Gentilly 2's refurbishment for longer life

20 August 2008

Hydro-Quebec will invest some C$1.9 billion ($1.8 billion) to refurbish the Canadian province's sole operating nuclear power reactor, Gentilly 2, thereby extending the unit's operating life to about 2040.

Gentilly 2 
Gentilly 2 (Image: Hydro-Quebec)
Gentilly 2 is a 675 MWe gross (638 MWe net) Candu pressurized heavy-water reactor (PHWR) built by Atomic Energy of Canada Ltd (AECL) between 1974 and 1982. The unit was commissioned in October 1983. Candu reactors require refurbishment and replacement of core components after about 25-30 years of operation. The process normally extends the unit's life by about the same amount.

In a statement, Hydro-Quebec said that after conducting many technical, economic and safety-related studies, it has determined that "it is justified to continue operating the existing facility." It said that Gentilly 2, "a reliable, continuous source of energy," plays "an important role in maintaining the stability and reliability of Hydro-Quebec's transmission grid." The reactor currently accounts for some 3% of Quebec's energy output, with most of the remainder coming from hydroelectric plants.

Thierry Vandal, president of Hydro-Quebec, said, "It's a good project that will allow us to continue to operate for many more years a plant that is safe ... a plant that will produce electricity at a competitive price."

The project comprises two components: refurbishment of the Gentilly 2 reactor and the construction of a solid radioactive waste management facility (SRWMF). Marc Chapleau of Hydro Quebec told World Nuclear News the C$1.9 billion cost was mostly for engineering work, including some work on the power unit's steam turbines. He added that the cost for the waste facility is to be about C$50 million ($47 million) and there would be a C$200 million ($188 million) contingency fund.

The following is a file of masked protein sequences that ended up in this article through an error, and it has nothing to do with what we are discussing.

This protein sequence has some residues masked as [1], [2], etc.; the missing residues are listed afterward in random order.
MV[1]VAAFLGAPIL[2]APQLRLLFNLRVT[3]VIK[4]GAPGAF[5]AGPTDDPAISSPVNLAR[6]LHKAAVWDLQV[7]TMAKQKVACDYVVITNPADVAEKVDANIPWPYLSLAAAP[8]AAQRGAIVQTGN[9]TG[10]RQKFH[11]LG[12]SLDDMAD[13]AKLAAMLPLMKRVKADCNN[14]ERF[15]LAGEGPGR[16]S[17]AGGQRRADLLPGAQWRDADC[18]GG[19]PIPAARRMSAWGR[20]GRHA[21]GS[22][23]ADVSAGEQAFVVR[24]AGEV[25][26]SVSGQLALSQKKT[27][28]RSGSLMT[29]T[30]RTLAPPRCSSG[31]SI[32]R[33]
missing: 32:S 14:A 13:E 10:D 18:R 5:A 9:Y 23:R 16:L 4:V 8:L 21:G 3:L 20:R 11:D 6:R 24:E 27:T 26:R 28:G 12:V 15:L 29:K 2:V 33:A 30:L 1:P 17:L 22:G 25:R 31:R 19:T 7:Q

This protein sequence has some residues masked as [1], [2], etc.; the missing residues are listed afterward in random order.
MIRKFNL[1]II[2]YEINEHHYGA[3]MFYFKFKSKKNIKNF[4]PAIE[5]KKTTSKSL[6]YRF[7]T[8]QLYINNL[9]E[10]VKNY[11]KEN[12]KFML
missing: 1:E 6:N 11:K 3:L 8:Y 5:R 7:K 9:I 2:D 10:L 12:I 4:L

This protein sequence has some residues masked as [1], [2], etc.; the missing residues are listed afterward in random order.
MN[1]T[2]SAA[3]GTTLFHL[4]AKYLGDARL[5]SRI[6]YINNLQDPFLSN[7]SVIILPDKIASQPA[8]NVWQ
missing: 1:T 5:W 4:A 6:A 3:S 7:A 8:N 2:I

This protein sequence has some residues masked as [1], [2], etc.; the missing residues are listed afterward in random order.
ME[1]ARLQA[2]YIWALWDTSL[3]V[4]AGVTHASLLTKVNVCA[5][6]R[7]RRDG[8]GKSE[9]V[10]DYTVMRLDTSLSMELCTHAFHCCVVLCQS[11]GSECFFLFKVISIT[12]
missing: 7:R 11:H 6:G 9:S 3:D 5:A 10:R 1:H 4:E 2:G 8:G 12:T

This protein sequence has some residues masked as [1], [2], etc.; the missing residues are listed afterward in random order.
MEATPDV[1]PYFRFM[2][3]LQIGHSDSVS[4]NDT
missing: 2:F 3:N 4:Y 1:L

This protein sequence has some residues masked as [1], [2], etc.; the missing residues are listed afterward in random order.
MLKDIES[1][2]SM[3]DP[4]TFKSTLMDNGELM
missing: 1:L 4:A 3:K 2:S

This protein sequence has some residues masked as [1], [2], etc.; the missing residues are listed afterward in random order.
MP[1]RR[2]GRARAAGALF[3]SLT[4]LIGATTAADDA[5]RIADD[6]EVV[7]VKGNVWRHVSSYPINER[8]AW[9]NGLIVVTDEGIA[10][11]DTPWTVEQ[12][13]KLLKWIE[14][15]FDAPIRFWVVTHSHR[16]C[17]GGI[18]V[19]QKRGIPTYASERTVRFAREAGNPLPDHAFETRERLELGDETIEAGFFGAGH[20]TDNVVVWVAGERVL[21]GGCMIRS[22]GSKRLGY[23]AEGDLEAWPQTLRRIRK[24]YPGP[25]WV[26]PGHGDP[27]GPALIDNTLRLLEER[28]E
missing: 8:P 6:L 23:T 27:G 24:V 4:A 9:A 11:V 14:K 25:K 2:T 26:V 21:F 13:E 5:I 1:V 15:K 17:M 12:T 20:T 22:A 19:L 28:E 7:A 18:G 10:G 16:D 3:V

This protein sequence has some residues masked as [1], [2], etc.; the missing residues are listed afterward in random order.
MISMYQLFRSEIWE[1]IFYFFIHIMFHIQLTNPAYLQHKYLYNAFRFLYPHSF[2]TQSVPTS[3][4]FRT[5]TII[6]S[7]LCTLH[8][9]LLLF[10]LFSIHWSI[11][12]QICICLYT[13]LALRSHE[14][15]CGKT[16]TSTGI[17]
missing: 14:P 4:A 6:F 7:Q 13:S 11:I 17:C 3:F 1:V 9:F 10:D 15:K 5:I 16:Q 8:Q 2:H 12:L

Hydro-Quebec said that engineering and procurement work for the refurbishment would start this year and construction work would begin in 2011. Construction activities consist of refurbishing the reactor, the turbo-generator unit, as well as the control and support systems. The current schedule is for the refurbished reactor to return to service in 2012. Hydro-Quebec said that the unit cost of energy generated from 2012 onward will be 7.2 Canadian cents (6.8¢) per kilowatt-hour. Chapleau said that generation cost figure includes an allowance for decommissioning costs, as well as all operating costs for 25 years and amortisation of the C$1.9 billion. Over C$1 billion ($940 million) has already been set aside to eventually decommission and dismantle Gentilly 2 in the middle of the century.

Hydro-Quebec received a licence from the Canadian Nuclear Safety Commission (CNSC) to construct and operate the SRWMF in April 2007. Construction work on the SRWMF is divided into four phases. The initial phase, already under way, will meet the plant's immediate operating requirements with the building of storage units for low- and medium-level solid radioactive waste. The second phase will provide storage for radioactive waste arising from plant refurbishment work. The other two phases will meet the plant's needs until the end of its operating life.

Murray Elston, president and CEO of the Canadian Nuclear Association (CNA), said: "The Gentilly 2 nuclear reactor has provided essential, low-cost base-load electricity supply for Quebec and has served as a useful complement to Hydro-Quebec's system based primarily upon hydraulic generation for over 25 years."

He added, "Refurbishing Gentilly 2 by Hydro-Quebec is part of the resurgence in the renovation of existing nuclear reactors that we are currently seeing in Canada both in New Brunswick and in Ontario. This renaissance of the nuclear industry is resulting in increased economic activity through high paying jobs, a demand for skilled labour, investment in research and development and education."

The Point Lepreau nuclear power plant in New Brunswick - considered Gentilly-2's twin as both use Candu-6 reactors - is currently being refurbished at a cost of C$1.4 billion ($1.3 billion) to add another 25 years of operating life.

Another reactor at the Gentilly site, Gentilly 1, was a 250 MWe prototype boiling water reactor also built by AECL. The reactor entered commercial operation in May 1972 and was shut down in June 1977.